Provincial and Territorial Ranking
- Resource-intensive provinces Alberta and Newfoundland and Labrador earn “B” grades on labour productivity, while Saskatchewan earns a “C.”
- Seven provinces earn “D” or “D–” grades relative to international peers, indicating business weakness in the pursuit and execution of innovation-related strategies and activities.
- Despite a broad and growing consensus that Canadian productivity needs to be improved, the gap with the U.S. and other leading peers has widened in almost every province over the past two decades.
How is productivity related to innovation?
Productivity is the key determinant of standard of living over the long term. It is essential to the competitiveness of firms, and to economic and social well-being. Moreover, because it measures efficiency in converting inputs (e.g., people, technology, processes) into useful outputs in the production, marketing, or delivery of goods and services, productivity offers an indirect indicator of innovation performance. Using the same or fewer inputs to produce more and better outputs requires improvements in processes, technology adoption and use, and/or the development of new and improved products and services with higher value. In short, labour productivity largely depends on innovation.
To be sure, innovation is not the only driver of labour productivity growth. For example, global prices for certain services and products, especially those that are resource-related, affect GDP and, consequently, productivity. Still, the link between productivity and innovation is central. The more organizations can get out of the same or fewer inputs, the more competitive they become and, in turn, the better they are able to survive and grow over time. Similarly, the more that economies and societies can get out of the same or fewer inputs, the more they can achieve economic growth, raise standards of living, and reduce the impact of economic production on the environment.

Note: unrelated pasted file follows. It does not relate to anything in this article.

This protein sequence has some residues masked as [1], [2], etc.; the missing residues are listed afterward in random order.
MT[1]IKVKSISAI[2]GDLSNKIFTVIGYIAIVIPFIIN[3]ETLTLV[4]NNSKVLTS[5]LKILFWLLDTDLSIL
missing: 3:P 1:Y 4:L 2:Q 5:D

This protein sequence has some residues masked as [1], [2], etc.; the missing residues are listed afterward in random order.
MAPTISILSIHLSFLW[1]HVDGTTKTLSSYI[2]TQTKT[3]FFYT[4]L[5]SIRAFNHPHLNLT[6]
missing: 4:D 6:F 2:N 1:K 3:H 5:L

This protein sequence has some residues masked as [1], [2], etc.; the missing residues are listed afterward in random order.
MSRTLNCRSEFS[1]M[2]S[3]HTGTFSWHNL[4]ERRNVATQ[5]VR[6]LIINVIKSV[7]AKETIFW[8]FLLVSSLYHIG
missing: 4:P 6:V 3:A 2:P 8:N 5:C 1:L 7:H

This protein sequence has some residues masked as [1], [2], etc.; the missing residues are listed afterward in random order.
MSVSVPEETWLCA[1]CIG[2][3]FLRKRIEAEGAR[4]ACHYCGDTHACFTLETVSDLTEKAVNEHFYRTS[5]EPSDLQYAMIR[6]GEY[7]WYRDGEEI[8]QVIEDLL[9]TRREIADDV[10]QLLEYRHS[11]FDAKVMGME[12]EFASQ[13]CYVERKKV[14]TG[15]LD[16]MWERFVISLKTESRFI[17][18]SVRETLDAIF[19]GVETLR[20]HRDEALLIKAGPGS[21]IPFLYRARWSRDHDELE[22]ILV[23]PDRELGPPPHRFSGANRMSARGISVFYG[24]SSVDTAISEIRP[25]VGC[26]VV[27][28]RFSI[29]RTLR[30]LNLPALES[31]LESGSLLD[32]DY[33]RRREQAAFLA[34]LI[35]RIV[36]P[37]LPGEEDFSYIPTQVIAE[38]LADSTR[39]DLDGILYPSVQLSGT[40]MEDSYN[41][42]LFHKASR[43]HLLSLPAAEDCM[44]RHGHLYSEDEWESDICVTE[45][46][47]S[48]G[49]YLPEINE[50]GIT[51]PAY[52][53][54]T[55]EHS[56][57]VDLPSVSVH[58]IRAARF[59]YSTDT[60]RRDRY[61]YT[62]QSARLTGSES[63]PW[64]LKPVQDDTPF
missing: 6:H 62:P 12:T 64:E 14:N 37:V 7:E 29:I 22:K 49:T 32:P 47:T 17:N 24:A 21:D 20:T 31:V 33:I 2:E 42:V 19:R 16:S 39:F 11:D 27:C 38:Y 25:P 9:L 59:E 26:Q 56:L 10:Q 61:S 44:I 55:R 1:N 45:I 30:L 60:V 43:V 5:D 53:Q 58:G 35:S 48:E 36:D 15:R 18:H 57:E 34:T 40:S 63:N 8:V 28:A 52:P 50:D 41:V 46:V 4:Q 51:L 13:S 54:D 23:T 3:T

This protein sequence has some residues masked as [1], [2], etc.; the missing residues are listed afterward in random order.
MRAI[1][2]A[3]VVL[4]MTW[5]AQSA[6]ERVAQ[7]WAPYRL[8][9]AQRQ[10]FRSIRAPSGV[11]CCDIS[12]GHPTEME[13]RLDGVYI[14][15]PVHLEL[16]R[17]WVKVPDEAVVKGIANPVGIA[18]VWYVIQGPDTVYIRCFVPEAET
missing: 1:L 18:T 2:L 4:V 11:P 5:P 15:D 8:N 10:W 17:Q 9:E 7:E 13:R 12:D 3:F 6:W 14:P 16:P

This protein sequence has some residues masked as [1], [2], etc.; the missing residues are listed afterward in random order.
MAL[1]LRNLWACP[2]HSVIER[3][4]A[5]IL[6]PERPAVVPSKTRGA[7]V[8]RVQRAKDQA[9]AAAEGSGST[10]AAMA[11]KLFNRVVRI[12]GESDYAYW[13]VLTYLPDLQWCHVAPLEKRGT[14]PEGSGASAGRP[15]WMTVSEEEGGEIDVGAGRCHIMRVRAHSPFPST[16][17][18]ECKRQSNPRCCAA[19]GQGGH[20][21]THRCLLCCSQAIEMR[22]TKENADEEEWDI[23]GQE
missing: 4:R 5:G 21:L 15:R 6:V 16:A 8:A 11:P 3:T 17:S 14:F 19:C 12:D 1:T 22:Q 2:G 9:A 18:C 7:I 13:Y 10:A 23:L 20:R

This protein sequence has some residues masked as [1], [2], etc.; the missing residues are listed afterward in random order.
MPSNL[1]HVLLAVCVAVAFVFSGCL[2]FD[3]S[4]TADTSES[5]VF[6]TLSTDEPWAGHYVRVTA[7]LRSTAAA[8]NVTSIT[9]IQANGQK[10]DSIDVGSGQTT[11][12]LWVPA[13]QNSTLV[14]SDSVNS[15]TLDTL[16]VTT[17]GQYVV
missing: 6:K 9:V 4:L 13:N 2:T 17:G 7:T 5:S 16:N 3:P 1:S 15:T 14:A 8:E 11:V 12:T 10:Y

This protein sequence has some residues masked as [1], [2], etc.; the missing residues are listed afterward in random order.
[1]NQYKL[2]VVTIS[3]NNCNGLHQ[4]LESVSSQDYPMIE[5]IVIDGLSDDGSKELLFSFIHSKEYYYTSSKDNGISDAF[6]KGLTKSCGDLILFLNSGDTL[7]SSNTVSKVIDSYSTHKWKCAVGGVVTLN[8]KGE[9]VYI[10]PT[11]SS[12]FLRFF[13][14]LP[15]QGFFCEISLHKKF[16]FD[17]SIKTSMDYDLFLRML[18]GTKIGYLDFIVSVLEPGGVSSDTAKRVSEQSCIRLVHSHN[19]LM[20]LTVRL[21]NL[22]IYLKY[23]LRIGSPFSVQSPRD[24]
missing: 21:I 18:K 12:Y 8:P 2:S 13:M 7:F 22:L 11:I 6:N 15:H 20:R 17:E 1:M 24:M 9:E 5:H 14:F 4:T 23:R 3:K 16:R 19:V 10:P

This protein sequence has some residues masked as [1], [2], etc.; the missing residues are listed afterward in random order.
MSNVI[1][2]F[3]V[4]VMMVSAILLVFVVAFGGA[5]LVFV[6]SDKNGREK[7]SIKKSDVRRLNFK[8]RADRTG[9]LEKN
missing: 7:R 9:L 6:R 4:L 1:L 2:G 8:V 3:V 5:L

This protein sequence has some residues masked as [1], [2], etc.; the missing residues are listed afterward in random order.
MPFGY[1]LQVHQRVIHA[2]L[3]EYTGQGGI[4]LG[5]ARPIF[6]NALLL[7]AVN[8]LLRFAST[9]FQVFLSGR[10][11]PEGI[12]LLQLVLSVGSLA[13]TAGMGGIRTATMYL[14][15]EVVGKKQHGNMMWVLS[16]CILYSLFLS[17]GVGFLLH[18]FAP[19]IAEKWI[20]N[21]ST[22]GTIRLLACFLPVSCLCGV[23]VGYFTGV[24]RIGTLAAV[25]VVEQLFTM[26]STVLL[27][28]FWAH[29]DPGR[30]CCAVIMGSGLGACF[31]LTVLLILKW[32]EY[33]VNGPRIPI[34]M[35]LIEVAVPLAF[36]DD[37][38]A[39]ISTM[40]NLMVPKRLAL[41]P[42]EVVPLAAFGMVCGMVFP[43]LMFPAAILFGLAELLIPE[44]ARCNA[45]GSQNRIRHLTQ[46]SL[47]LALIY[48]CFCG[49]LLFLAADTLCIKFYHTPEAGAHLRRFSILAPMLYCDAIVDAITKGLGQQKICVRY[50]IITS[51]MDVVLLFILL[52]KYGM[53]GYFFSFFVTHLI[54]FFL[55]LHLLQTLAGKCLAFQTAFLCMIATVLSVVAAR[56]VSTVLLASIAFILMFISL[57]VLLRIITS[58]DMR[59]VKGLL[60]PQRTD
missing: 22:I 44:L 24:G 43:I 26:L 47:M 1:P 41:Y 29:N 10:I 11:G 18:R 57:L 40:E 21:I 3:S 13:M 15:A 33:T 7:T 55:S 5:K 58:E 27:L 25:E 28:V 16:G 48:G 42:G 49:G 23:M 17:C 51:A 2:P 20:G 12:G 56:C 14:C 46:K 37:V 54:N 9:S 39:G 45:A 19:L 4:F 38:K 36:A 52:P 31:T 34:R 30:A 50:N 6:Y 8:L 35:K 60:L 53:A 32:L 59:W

How is labour productivity measured?
Labour productivity is measured in terms of GDP per hour worked—that is, how much output a worker produces on average for each hour worked. It captures how efficiently people are able to produce goods and services through the use of machinery, equipment, or other elements in the production process. To allow for international comparisons, labour productivity is calculated here as GDP per hour worked in U.S. dollars at 2005 purchasing power parities and 2005 prices.
How do the provinces rank relative to international peers?
Most provinces are poor performers on labour productivity relative to international peers. Alberta (US$56.20/hour) and Newfoundland and Labrador (US$50.35/hour) fare reasonably well in the international rankings—scoring “B” grades and ranking 3rd and 9th, respectively. This is not surprising given that these resource-rich provinces have benefitted not only from having capital-intensive economies but also from high global oil and gas prices. World energy prices have also bolstered top-ranked Norway, which earns an “A” for labour productivity of US$63.40 per hour worked.